Hopefully the advice, suggestions, and information in this book will help you become a fluent, productive Rust programmer. As the Preface describes, this book is intended to cover the second step in this process, after you’ve learned the basics from a core Rust reference book. But there are more steps you can take and directions to explore:

  • Async Rust is not covered in this book but is likely to be needed for efficient, concurrent server-side applications. The online documentation provides an introduction to async, and the forthcoming Async Rust by Maxwell Flitton and Caroline Morton (O'Reilly, 2024) may also help.
  • Moving in the other direction, bare-metal Rust might align with your interests and requirements. This goes beyond the introduction to no_std in Item 33 to a world where there's no operating system and no allocation. The bare-metal Rust section of the Comprehensive Rust online course provides a good introduction here.
  • Regardless of whether your interests are low-level or high-level, the ecosystem of third-party, open source crates is worth exploring—and contributing to. Curated summaries like or can help navigate the huge number of possibilities.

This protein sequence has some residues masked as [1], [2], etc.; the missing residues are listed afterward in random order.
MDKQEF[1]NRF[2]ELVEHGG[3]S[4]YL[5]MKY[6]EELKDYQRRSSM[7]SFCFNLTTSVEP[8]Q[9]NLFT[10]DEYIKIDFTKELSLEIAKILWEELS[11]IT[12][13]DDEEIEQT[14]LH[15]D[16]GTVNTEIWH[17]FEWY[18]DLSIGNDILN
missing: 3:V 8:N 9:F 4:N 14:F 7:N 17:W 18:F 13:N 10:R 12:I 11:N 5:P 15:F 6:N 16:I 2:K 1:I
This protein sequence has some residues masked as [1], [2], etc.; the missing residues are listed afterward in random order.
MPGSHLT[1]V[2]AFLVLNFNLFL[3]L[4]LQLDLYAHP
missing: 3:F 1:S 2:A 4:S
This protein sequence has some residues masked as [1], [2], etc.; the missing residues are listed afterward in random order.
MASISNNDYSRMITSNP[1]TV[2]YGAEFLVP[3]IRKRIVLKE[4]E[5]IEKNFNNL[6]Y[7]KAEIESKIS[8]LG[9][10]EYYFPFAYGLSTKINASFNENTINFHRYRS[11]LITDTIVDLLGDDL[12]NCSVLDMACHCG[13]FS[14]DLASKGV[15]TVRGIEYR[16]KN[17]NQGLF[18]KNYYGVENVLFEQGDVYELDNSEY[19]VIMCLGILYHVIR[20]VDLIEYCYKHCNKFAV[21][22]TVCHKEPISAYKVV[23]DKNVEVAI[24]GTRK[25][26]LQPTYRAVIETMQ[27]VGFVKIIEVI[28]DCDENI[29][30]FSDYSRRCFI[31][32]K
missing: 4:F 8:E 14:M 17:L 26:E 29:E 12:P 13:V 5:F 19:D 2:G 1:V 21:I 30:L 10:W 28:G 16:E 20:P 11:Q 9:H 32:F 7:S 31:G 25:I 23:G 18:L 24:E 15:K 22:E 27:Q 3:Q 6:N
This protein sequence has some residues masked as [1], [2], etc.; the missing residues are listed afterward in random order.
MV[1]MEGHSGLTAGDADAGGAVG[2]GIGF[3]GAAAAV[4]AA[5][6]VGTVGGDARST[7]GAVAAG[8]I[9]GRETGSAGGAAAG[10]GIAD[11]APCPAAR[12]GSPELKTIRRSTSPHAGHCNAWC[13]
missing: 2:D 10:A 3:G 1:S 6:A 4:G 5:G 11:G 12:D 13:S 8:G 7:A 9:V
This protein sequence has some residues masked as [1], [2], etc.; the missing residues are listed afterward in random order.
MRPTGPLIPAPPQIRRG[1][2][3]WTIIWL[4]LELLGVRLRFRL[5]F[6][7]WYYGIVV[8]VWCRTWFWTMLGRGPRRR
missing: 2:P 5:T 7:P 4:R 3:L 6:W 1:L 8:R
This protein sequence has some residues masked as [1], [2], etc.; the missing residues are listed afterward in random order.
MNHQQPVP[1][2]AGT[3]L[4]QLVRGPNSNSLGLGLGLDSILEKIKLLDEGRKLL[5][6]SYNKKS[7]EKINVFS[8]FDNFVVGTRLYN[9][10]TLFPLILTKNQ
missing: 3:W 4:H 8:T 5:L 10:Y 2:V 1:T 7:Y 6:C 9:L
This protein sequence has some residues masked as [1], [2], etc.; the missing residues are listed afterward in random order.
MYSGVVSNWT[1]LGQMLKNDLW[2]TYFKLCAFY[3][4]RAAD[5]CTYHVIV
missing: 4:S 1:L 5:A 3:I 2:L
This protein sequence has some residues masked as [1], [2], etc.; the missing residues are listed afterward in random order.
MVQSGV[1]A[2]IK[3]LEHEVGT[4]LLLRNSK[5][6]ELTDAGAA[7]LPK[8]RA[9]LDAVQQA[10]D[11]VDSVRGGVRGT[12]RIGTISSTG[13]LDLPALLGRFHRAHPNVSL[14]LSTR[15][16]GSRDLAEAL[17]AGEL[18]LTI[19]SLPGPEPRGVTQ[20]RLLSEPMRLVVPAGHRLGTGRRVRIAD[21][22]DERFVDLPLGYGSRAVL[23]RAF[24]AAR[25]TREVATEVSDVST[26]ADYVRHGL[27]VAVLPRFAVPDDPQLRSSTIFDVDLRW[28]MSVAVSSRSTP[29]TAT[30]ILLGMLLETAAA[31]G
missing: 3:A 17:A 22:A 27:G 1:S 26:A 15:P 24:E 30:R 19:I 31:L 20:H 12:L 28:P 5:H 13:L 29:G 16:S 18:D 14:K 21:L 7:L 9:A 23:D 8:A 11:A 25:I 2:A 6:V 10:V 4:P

• Rust discussion forums such as the Rust language forum or Reddit's r/rust can provide help—and include a searchable index of questions that have been asked (and answered!) previously.
  • If you find yourself relying on an existing library that's not written in Rust (as per Item 34), you could rewrite it in Rust (RiiR). But don't underestimate the effort required to reproduce a battle-tested, mature codebase.
  • As you become more skilled in Rust, Jon Gjengset's Rust for Rustaceans (No Starch, 2022) is an essential reference for more advanced aspects of Rust.

Good luck!